> to the
> > > dataset signed by the originator.  I believe that this is the case
> even if
> > > the orignal signed JSON-LD document did not use remote contexts.
> > 
> > Do you agree that in order to do so, they'd have to expand the
> > document more than once, and carry the conclusion of a valid
> signature
> > over from the first expansion?
> 
> For the receiver seeing a different graph than what the sender signed
> this double expansion is needed.  However, double expansion is required
> given the algorithms in https://w3c-ccg.github.io/ld-proofs/

I see only one expansion in signing and one in verification. Together,
they total two, but any change to the context that affects the signed
triples with result in a failed verification. The only place to inject
a well-timed context change would be if either signing or verification
demanded multiple expansions.

First let's look at proof generation; the input to step 2 is a
dataset, so the input has already been turned from JSON-LD into
RDF. Here's the signature algorithm:

[[
|| 1 Create a copy of document, hereafter referred to as output.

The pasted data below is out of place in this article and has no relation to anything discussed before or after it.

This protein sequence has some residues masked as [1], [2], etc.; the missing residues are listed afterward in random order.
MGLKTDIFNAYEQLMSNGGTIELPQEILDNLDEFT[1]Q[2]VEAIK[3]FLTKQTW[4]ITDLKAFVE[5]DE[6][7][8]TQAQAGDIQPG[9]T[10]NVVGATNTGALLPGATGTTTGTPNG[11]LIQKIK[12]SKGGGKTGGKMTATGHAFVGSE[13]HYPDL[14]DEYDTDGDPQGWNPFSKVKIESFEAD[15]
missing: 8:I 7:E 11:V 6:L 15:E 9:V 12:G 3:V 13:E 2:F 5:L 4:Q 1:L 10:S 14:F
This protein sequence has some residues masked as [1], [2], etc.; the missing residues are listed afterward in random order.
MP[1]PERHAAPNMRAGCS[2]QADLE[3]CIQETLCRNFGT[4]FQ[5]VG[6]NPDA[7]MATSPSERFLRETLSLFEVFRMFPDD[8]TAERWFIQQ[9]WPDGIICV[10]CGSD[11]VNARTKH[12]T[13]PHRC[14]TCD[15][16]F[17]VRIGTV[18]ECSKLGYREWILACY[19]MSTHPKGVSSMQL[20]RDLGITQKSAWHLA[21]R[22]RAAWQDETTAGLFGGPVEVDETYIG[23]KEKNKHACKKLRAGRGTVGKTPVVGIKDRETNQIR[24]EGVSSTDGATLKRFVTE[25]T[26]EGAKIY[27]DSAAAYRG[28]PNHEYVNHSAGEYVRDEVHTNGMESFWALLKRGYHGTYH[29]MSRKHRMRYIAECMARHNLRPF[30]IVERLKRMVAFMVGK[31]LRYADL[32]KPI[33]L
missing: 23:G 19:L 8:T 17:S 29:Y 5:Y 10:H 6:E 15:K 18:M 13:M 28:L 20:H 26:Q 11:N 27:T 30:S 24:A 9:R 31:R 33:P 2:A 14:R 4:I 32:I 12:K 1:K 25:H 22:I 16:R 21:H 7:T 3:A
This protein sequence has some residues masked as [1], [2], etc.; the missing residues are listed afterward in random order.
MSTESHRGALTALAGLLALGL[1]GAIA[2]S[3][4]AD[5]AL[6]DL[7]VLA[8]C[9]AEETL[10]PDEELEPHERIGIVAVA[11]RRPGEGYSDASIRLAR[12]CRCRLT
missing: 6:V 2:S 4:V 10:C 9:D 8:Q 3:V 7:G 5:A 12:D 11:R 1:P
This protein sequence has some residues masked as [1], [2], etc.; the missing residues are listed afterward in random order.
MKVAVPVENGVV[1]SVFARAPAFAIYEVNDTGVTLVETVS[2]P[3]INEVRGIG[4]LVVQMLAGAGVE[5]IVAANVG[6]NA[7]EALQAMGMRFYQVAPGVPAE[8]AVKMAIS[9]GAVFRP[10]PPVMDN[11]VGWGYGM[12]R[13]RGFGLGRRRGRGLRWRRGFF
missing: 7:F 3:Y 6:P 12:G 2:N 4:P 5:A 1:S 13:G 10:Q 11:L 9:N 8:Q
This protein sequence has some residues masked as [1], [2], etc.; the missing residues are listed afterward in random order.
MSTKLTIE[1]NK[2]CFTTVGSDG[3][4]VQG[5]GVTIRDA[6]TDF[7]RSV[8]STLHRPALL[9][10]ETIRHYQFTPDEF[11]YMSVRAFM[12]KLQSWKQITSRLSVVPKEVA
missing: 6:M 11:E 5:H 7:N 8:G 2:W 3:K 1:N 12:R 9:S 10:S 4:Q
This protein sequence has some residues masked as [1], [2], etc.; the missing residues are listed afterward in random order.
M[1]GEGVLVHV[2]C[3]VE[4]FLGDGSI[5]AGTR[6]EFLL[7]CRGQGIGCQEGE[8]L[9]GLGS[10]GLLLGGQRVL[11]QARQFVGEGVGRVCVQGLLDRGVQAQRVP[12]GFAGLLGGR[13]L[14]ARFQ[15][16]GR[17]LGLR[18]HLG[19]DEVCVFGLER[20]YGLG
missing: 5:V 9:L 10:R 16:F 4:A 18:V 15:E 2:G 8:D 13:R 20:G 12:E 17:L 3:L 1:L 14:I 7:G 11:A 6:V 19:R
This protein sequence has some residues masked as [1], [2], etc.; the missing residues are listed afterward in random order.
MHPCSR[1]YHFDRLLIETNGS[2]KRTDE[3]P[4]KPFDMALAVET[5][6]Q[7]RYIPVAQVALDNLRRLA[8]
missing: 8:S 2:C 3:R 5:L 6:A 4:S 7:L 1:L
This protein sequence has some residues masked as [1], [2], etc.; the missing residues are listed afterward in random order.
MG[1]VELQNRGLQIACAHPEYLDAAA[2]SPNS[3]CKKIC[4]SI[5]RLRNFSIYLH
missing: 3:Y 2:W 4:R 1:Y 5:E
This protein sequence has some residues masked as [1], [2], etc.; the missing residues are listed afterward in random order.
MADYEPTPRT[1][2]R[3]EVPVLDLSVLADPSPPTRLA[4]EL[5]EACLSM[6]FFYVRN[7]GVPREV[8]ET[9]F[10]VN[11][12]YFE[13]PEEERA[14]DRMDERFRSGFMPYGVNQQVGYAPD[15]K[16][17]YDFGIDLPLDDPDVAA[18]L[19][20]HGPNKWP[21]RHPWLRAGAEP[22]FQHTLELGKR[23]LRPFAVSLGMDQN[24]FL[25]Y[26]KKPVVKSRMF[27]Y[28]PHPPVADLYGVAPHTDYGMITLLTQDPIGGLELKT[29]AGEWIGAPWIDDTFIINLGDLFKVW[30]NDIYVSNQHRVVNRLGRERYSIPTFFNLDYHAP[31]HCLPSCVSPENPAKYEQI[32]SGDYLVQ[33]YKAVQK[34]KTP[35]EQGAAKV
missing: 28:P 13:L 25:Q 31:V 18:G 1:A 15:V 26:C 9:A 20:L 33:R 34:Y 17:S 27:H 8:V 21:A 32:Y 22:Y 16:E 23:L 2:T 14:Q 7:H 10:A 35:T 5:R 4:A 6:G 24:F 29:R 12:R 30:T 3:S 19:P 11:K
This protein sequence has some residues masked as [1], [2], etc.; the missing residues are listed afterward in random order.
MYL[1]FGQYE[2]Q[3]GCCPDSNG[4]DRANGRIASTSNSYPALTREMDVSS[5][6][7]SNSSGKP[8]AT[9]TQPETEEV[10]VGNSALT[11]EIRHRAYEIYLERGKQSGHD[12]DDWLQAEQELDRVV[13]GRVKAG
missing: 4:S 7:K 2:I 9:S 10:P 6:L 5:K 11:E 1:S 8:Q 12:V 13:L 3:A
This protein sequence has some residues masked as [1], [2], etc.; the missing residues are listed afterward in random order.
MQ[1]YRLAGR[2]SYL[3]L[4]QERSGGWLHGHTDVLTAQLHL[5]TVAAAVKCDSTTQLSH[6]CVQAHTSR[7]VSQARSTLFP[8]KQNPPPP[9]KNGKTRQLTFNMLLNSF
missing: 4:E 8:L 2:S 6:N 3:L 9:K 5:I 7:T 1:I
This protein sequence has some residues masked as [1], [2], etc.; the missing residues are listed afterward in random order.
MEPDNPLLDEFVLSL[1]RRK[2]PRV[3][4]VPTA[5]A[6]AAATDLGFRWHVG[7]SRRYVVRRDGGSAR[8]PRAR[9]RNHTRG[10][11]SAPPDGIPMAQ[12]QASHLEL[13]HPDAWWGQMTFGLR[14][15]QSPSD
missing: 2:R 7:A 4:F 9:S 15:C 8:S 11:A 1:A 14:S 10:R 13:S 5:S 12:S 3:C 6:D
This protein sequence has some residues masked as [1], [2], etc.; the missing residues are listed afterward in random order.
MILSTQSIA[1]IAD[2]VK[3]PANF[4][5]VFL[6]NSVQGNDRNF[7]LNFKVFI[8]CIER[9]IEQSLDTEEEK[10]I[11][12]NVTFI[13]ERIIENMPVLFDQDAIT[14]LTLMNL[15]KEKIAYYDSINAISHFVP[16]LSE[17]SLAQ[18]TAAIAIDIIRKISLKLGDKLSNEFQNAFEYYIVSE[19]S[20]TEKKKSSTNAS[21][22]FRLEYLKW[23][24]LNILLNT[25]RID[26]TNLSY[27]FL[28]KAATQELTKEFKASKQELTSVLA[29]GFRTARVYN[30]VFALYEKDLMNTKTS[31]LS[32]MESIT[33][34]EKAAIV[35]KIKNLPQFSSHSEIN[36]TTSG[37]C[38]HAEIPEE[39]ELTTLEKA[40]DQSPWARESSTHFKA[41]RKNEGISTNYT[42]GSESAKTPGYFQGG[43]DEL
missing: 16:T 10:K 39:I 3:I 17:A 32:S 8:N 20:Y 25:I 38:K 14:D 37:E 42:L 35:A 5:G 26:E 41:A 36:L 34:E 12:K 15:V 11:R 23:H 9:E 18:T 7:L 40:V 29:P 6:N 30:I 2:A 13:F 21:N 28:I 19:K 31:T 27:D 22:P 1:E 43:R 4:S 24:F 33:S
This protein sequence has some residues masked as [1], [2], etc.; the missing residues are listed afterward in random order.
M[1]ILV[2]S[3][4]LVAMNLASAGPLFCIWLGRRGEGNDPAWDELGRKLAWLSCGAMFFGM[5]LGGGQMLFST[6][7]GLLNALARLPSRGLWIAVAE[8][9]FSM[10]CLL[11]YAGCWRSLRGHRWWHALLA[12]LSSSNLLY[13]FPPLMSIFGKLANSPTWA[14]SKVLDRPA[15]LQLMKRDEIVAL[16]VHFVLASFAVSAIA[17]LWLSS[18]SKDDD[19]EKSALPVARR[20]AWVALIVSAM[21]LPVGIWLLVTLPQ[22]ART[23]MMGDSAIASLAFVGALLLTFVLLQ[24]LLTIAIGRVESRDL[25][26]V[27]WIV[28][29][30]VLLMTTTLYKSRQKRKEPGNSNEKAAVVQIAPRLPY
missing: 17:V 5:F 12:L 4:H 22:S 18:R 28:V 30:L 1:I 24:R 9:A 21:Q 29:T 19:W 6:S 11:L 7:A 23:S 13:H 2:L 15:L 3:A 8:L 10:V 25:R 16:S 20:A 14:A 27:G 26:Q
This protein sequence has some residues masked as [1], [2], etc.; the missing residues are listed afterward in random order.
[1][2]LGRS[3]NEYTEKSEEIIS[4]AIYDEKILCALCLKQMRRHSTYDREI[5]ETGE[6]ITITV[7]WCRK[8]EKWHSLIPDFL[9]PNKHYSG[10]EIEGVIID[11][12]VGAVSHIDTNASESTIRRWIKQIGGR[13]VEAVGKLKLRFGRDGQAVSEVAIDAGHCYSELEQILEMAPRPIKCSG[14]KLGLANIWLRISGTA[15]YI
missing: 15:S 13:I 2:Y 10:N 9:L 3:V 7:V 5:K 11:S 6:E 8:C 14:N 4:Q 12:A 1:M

|| 2 Generate a canonicalized document by canonicalizing document according
||  to a canonicalization algorithm (e.g. the URDNA2015
||  [[!RDF-DATASET-NORMALIZATION]] algorithm). 

(I believe this should point to
<https://json-ld.github.io/rdf-dataset-canonicalization/spec/#canonicalization-algorithm>;
there's a broken link in the refs.)

|| 3 Create a value tbs that represents the data to be signed, and set it to the
||  result of running the Create Verify Hash Algorithm, passing the information
||  in options.

This is expanded below. It's basically:

1. canonicalize a proof graph like the second textarea in my RDF
   Siganture Example, under the heading "with proof node [] † in:"